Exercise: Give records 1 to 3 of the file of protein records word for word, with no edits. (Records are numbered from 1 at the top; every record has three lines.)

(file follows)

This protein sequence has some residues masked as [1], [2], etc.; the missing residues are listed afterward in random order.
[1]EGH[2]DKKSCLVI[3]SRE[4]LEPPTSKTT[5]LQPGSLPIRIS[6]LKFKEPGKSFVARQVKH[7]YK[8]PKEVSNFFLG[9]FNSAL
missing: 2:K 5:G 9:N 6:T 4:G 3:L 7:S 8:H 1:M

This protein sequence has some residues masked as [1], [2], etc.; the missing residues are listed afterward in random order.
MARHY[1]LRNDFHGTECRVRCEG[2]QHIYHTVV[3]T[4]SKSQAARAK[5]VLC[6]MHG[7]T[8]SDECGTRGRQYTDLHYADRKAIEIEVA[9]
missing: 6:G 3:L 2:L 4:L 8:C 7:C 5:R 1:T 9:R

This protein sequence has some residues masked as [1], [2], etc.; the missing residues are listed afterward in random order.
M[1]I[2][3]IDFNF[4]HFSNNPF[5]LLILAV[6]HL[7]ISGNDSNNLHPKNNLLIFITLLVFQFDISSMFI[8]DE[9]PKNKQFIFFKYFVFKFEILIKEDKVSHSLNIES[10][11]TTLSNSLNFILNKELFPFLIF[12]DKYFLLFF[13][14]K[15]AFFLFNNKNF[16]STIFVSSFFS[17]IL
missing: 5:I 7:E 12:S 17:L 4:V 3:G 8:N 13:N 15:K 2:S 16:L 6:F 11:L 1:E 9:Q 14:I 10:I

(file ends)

This protein sequence has some residues masked as [1], [2], etc.; the missing residues are listed afterward in random order.
[1]EGH[2]DKKSCLVI[3]SRE[4]LEPPTSKTT[5]LQPGSLPIRIS[6]LKFKEPGKSFVARQVKH[7]YK[8]PKEVSNFFLG[9]FNSAL
missing: 2:K 5:G 9:N 6:T 4:G 3:L 7:S 8:H 1:M

This protein sequence has some residues masked as [1], [2], etc.; the missing residues are listed afterward in random order.
MARHY[1]LRNDFHGTECRVRCEG[2]QHIYHTVV[3]T[4]SKSQAARAK[5]VLC[6]MHG[7]T[8]SDECGTRGRQYTDLHYADRKAIEIEVA[9]
missing: 6:G 3:L 2:L 4:L 8:C 7:C 5:R 1:T 9:R

This protein sequence has some residues masked as [1], [2], etc.; the missing residues are listed afterward in random order.
M[1]I[2][3]IDFNF[4]HFSNNPF[5]LLILAV[6]HL[7]ISGNDSNNLHPKNNLLIFITLLVFQFDISSMFI[8]DE[9]PKNKQFIFFKYFVFKFEILIKEDKVSHSLNIES[10][11]TTLSNSLNFILNKELFPFLIF[12]DKYFLLFF[13][14]K[15]AFFLFNNKNF[16]STIFVSSFFS[17]IL
missing: 5:I 7:E 12:S 17:L 4:V 3:G 8:N 13:N 15:K 2:S 16:L 6:F 11:L 1:E 9:Q 14:I 10:I